Farm-raised fish first passed beef production worldwide in 2011, a gap that has continued to grow, according to figures from the United Nations and U.S. Department of Agriculture. By the end of 2013, for the first time, people across the globe may have eaten more farm-raised fish than beef.

The Eckelberrys got involved after starting Origin Oil in 2007, originally to produce algae, and found themselves faced with the problem of getting the stuff out of the water profitably, said Nicholas, whose official title is chief inventor.

While he said he simply synthesized and developed existing technology that had been developed in different places around the world, the company has seven patents pending in the U.S. for its algae- and water-processing technologies. Patents have already been granted in Australia and Japan, Nicholas said.

The company has also branched out, using the same low-voltage electric process for separating algae and ammonia from water for a system that could clean oil out of the water used in hydraulic fracturing, or fracking, the water-injection process used for drilling shale oil and other hard-to-reach fossil fuels in the U.S. and Canada. That technology is ready for a rollout in the field similar to the demonstration at Aqua Farming, Nicholas said.

Asked about the apparent conflict between using the same technology for algae, fish farming and fossil-fuel production, he said, there is none.

“It’s all about cleaning water,” he said. “Fracking water is disgusting; it’s polluting our watershed. You can say stop fracking, but that’s not going to happen ever. To clean water is the main focus.”

The brothers plan to partner with companies in other countries that will license their technology.

“Always license,” Nicholas said. “We want to stay on the research end.”

As to whether the algae or water-processing machines could help at the Salton Sea, Riggs Eckelberry said possibly.

Algae is already farmed near the sea, for use as biofuels and nutritional supplements. The water-processing machine would not be able to desalinate the water, he said, but could remove bacteria and other pollutants, especially if used on the creeks feeding the sea.

Pérez said the next step could get the Eckelberrys together with local officials to develop a pilot project at the sea.

“The potential is here,” he said. “Now we have this technology, why not dream?”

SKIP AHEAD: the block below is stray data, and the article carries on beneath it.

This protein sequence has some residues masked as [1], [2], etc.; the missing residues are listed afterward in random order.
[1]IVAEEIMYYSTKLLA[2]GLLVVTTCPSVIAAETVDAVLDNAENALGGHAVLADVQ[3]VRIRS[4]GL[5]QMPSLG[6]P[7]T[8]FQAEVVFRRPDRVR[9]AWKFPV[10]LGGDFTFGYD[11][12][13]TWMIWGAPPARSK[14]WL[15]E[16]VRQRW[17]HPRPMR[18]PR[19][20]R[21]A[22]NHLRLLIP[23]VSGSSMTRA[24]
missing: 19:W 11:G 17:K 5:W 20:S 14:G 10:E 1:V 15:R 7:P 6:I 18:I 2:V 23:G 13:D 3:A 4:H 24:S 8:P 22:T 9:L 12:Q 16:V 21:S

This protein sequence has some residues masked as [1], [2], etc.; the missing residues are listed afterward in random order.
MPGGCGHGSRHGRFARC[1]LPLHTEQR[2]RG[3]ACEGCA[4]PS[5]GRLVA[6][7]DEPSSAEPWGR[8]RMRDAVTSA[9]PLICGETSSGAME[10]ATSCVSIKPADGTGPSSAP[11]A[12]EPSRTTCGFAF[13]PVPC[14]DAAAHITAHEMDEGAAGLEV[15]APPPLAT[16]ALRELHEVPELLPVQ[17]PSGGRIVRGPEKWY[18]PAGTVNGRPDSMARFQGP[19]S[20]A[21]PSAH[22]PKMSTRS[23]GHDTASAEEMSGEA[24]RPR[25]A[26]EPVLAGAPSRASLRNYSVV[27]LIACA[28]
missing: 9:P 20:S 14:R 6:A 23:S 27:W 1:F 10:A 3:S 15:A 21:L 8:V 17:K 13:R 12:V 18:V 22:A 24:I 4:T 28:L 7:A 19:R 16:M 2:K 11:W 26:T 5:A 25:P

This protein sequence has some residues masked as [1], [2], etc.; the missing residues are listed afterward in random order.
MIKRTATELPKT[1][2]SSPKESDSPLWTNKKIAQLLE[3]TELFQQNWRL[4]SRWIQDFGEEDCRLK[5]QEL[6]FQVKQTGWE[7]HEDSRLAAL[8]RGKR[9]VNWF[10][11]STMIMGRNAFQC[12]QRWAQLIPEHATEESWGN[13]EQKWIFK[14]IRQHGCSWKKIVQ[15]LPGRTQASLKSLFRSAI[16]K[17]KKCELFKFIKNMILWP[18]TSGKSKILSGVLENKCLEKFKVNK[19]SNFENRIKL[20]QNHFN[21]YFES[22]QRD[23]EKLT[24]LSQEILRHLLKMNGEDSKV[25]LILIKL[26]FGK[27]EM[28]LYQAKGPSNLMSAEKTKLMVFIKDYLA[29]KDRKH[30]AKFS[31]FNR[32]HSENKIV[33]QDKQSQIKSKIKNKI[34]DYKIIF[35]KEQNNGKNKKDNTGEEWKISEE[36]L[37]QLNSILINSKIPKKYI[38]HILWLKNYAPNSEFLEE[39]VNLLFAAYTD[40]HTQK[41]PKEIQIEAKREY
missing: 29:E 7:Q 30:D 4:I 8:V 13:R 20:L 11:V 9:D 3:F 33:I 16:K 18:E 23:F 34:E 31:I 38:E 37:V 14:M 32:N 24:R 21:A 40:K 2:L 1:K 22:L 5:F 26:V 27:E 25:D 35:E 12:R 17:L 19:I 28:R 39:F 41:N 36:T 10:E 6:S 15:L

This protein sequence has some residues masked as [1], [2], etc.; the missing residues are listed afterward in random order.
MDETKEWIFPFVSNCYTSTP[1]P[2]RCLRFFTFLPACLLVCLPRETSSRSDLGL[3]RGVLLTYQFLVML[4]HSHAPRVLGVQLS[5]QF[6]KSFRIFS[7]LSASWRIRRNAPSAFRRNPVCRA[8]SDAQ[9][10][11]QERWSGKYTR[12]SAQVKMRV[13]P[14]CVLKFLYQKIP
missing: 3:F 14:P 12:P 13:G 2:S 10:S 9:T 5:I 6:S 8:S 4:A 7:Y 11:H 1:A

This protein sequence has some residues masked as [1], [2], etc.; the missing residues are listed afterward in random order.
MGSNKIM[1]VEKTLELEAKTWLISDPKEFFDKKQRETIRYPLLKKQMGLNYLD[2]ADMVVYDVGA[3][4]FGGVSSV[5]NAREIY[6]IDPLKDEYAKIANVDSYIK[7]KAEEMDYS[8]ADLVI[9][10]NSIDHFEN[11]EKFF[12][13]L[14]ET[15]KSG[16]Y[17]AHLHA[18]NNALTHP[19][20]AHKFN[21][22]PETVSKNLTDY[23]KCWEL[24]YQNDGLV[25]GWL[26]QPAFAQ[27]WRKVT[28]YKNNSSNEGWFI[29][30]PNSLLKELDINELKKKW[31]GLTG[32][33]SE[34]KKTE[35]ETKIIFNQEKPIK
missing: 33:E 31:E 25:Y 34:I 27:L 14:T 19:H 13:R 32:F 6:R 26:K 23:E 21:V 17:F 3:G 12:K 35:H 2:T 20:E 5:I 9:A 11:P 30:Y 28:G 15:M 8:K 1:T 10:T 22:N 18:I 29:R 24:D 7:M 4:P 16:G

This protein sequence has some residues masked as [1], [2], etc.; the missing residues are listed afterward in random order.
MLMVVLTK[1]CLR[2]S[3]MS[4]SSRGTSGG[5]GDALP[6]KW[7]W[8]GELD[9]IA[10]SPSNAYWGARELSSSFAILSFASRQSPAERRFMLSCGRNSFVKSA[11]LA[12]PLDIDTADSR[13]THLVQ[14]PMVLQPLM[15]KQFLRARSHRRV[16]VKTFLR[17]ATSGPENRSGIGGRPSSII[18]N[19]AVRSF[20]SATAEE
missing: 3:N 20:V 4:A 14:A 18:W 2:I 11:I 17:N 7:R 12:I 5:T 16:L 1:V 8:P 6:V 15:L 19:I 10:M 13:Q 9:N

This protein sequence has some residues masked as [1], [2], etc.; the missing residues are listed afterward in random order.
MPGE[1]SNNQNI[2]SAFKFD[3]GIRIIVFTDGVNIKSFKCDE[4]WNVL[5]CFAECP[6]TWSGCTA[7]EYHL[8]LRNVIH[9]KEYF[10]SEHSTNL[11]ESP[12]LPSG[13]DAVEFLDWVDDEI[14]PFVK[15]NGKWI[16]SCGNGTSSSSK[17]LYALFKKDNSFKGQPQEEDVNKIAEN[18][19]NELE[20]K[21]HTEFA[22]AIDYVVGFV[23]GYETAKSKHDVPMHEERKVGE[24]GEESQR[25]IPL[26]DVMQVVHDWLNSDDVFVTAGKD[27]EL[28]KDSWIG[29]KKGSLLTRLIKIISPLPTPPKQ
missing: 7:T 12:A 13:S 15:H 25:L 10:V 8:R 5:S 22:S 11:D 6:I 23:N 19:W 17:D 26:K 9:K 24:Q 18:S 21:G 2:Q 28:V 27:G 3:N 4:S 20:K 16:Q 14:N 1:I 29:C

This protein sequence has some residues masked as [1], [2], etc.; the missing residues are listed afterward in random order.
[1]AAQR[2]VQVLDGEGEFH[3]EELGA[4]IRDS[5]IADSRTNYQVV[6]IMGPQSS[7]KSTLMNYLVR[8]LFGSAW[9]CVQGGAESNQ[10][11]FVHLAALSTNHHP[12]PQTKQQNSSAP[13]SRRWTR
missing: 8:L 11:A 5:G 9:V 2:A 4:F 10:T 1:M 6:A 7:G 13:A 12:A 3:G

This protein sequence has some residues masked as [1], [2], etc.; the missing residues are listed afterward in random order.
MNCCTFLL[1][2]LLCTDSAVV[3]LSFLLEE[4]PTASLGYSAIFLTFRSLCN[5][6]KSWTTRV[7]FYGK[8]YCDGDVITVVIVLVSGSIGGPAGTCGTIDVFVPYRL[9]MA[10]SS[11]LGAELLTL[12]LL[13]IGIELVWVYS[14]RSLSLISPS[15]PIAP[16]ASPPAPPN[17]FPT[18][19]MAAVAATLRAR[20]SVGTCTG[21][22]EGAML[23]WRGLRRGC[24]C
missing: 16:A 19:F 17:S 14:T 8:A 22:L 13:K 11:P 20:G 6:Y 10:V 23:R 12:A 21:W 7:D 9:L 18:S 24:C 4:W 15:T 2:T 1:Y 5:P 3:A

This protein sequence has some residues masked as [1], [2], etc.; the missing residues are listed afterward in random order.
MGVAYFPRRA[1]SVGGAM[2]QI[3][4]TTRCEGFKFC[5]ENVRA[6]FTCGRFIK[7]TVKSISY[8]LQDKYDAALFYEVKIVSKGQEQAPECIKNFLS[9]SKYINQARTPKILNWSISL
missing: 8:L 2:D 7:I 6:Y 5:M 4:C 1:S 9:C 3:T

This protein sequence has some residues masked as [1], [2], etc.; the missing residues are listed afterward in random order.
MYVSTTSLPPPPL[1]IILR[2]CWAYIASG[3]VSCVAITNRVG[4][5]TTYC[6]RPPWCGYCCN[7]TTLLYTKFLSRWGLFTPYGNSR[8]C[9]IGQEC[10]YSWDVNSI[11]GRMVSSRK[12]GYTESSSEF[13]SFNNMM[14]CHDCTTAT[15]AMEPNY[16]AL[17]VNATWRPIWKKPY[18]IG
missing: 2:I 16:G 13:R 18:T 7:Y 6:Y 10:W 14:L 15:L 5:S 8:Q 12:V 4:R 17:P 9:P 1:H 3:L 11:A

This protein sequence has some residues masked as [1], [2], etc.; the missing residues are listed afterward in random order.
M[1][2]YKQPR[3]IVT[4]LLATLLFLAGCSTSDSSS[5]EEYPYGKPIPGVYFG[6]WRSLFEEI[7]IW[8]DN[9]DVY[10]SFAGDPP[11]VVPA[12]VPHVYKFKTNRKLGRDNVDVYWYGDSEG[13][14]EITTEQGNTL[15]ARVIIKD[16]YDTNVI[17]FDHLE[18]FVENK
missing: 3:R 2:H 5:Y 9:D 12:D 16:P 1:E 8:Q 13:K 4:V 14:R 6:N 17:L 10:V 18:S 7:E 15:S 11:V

OriginOil is not an oil and gas company, they are a water technology company that

 

just so happens to have a hand in saving all water intensive industries a lot of

 

money. The recent decline in oil price has other companies like Halliburton

 

(NYSE:HAL) scrambling to adjust but for OOIL, they've already built in two other

 

revenue drivers to capitalize on.

 

The one major outlier and the piece of the logistics puzzle that is "clean water"

 

comes down to efficiency of production and…of course…water. If these companies

 

can save on this aspect alone, there could be hundreds of thousands of dollars left

 

over to put back into R & D or simply attribute it to the bottom line of the financials.

 

OOIL has gained much more attention as of late, for its novel water remediation

 

process. In fact AlJazeera America's TechKnow series profiled the company and its

 

processes. It was then broadcast across the world to 250million viewers. The added

 

exposure from TechKnow could expand the reach of the Company's technology on a

 

much larger, global scale.

 

It wasn't that long ago when OOIL announced the signing of a 7-figure sale to Oman

 

and most recently set up several licensing deals for resellers in the Caribbean and in

 

the Middle East. Based on the overall amount of progress Origin has been realizing,

 

we see that there is incredible potential for a long-term vision that involves this

 

unique water remediation process not only being used by the oil and gas industry

 

but far reaching into algae and even waste water clean-up as well.

 

In my opinion, OriginOil has a multi-pronged approach to generating additional

 

sources of revenue in situations such as the current state of the oil and gas industry.

 

It will be those involved at these early stages who will have the biggest opportunity

 

to reap the largest rewards and therefore I think that based on the current price

 

OOIL is trading at, this could be an incredibly undervalued play in the OTC; worth a

 

closer look heading into the rest of this year.